Table of Contents
International Scholarly Research Notices
Volume 2014, Article ID 765895, 5 pages
http://dx.doi.org/10.1155/2014/765895
Research Article

Malnutrition Markers and Serum Ghrelin Levels in Hemodialysis Patients

1Pregnancy Health Research Center, Department of Nutrition, School of Medicine, Zahedan University of Medical Sciences, Zahedan 9854, Iran
2Health Promotion Research Center, Department of Nutrition, School of Medicine, Zahedan University of Medical Sciences, Zahedan 9854, Iran
3Department of Nutrition, School of Medicine, Zahedan University of Medical Sciences, Zahedan 9854, Iran

Received 19 July 2014; Revised 28 September 2014; Accepted 2 October 2014; Published 30 October 2014

Academic Editor: Chih-Yen Chen

Copyright © 2014 Farzaneh Montazerifar et al. This is an open access article distributed under the Creative Commons Attribution License, which permits unrestricted use, distribution, and reproduction in any medium, provided the original work is properly cited.

Abstract

Objective. The aim of study was to investigate the changes levels of serum ghrelin in HD patients and its relationship to some malnutrition markers compared with healthy controls. Methods. Forty-five patients on hemodialysis and forty healthy controls were studied. Biochemical parameters and serum ghrelin levels were measured. Both daily dietary intakes and body mass index (BMI) assessments were performed for evaluation of nutritional status. Results. Ghrelin concentrations were significantly reduced in patients undergoing hemodialysis when compared to healthy controls ( (1.1–18.5) pg/mL versus (2.4–18.3) pg/mL; ). BMI and serum albumin in HD patients were markedly reduced compared to controls. The patients with an insufficient intake of energy and protein demonstrated slightly lower levels of serum ghrelin. A negative correlation between serum ghrelin concentration with age (, ), BUN (, ), and serum creatinine (, ) was observed in HD patients. Conclusions. The findings suggest that decreased ghrelin levels in HD patients might be associated with anorexia. Further studies are needed to determine changes in serum ghrelin levels during dialysis and to clarify whether the decrease in ghrelin levels contributes to the malnutrition that is common in these patients.

1. Introduction

Protein-energy malnutrition and anorexia are common complications of uremia that occur frequently in renal failure patients [16]. The causes of malnutrition are not fully known. Some studies have reported that the accumulation of uremic toxic metabolites is one of the important factors [7]. The association between nutrition-regulating hormones and malnutrition is also important in HD patients [5, 6]. Ghrelin, one of the most potent orexigenic hormones, has been suggested as another possible mediator of anorexia in ESRD patients. This 28-amino acid hormone is produced largely in the stomach [1, 2, 6, 810]. Recent reports suggest that other tissues, including the kidney and brain, also synthesize ghrelin [9, 11]. Ghrelin is known to have multiple concurrent actions, including the anti-inflammatory effects [1, 12], release of growth hormone [2, 13, 14], fat accumulation, increased food intake, and stimulation of hypothalamic appetite centers [4, 9, 10, 13, 14]; thus it may help to regain appetite and struggle with malnutrition [1, 2, 4]. It is also involved in regulation of energy balance; thus, its dysregulation may induce obesity [6, 10, 13]. It is known that serum ghrelin level is strongly higher during fasting [8, 9, 15] and increases with weight loss [8]. It has been suggested that ghrelin to be cleared through the kidney and hemodialysis clears sufficiently ghrelin [9, 13]. Several researches compared ghrelin levels in patients treated with hemodialysis and healthy individuals that have reported conflicting results. Some studies found significantly increased ghrelin levels in HD patients [6, 9, 10, 13]. While Iglesias et al. [2] showed that patients undergoing HD had similar concentrations of ghrelin in comparison with the control group, Myrvang [16] reported that low ghrelin levels in dialysis patients increase mortality risk. In the study of Dötsch et al. [17], no effect of ghrelin on improving appetite and malnutrition was confirmed. However, the changes of serum ghrelin levels and its potential correlations with markers of nutrition in hemodialysis patients are still incompletely characterized. This study investigated the changes levels of serum ghrelin in ESRD patients receiving dialysis treatment and its relationship to some malnutrition markers compared with healthy controls.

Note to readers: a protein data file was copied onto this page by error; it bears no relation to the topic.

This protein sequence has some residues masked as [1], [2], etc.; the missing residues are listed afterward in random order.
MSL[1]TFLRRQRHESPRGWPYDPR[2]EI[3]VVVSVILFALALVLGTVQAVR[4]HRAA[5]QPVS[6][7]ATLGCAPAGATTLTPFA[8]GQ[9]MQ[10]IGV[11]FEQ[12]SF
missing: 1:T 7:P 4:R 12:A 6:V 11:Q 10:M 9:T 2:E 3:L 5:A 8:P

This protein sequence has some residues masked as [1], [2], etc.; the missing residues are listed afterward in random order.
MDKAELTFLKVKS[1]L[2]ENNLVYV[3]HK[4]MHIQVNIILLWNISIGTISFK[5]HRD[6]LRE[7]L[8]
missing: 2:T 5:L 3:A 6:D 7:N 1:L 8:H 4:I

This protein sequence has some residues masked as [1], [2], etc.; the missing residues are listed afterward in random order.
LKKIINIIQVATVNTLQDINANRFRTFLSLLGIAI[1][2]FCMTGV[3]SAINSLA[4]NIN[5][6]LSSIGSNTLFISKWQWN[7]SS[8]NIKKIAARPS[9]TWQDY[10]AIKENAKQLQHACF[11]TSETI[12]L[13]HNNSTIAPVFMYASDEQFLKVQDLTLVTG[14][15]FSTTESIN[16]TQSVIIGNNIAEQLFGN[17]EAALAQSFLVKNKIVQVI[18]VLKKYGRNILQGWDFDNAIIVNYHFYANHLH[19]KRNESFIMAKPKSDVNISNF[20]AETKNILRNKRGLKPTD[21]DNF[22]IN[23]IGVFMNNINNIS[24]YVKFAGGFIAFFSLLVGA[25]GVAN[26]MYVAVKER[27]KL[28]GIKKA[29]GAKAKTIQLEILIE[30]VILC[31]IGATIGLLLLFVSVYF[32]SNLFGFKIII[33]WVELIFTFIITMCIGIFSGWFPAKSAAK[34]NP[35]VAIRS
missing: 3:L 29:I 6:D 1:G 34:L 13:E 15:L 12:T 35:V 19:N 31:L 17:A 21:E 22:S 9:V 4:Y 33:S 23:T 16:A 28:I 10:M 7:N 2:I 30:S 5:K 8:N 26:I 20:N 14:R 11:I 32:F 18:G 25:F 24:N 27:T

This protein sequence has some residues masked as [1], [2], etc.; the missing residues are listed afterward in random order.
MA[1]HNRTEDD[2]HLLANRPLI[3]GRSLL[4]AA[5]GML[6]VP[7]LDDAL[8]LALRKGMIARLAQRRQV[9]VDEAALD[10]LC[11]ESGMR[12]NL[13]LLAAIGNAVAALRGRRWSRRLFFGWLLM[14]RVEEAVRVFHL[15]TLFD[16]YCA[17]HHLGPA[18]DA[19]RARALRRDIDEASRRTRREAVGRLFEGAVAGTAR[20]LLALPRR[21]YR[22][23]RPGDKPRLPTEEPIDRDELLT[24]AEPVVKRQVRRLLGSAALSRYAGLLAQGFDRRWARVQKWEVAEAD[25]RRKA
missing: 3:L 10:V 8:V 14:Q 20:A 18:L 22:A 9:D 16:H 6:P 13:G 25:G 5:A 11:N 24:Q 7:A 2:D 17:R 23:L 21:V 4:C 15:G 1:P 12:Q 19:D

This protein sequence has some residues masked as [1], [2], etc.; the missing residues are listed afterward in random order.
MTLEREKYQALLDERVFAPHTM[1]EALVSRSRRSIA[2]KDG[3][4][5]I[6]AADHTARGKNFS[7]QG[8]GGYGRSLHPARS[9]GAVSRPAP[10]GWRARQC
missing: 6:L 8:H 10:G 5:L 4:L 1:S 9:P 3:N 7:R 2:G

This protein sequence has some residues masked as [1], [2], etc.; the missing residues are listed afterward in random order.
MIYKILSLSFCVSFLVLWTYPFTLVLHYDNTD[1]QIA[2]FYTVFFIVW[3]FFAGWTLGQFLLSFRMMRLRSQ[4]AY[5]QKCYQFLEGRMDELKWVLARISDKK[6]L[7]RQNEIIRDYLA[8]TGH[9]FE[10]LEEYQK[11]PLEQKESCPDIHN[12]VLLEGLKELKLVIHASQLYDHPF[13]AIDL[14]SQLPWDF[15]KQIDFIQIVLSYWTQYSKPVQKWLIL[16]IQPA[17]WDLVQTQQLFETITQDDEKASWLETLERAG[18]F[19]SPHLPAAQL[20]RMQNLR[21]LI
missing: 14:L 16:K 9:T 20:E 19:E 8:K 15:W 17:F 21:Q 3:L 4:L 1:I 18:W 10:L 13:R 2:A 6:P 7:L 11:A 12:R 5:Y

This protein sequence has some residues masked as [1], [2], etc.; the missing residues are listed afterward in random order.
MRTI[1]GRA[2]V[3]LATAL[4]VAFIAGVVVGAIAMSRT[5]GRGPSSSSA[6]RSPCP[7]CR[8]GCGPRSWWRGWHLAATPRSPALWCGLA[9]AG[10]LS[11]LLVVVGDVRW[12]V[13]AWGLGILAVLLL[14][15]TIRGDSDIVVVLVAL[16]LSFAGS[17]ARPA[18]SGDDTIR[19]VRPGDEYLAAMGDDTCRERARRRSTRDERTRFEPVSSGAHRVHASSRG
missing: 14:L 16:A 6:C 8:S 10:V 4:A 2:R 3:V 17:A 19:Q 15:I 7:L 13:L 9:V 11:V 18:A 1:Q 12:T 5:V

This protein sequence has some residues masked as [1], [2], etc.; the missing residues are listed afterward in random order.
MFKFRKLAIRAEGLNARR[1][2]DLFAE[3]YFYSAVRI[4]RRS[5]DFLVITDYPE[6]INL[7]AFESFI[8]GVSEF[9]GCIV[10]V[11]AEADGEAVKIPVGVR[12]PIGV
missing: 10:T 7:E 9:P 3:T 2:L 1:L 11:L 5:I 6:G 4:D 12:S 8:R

2. Material and Methods

In a cross sectional study, 45 ESRD patients undergoing hemodialysis ( males, females, aged years), referred to Hemodialysis Center of Imam Ali and Khatam-Al-Anbia Hospitals, Zahedan, Iran, and 40 healthy subjects ( male, female, aged years), matched for sex and age, were selected between February 2014 and May 2014. The patients underwent dialysis three times a week (each session 3-4 hours) for at least three months with a minimum of 1.2. All participants were older than 18 years; none of them took the lipid-lowering medications and corticosteroids. During the previous three months they were not hospitalized or had not infectious and inflammatory diseases, diabetes mellitus, cardiovascular (CVD) and liver disease, thyroid, or cancer. The causes of ESRD included blood pressure (), kidney stone (), lupus erythematosus (), polycystic kidney (), glomerulonephritis (), and unknown ().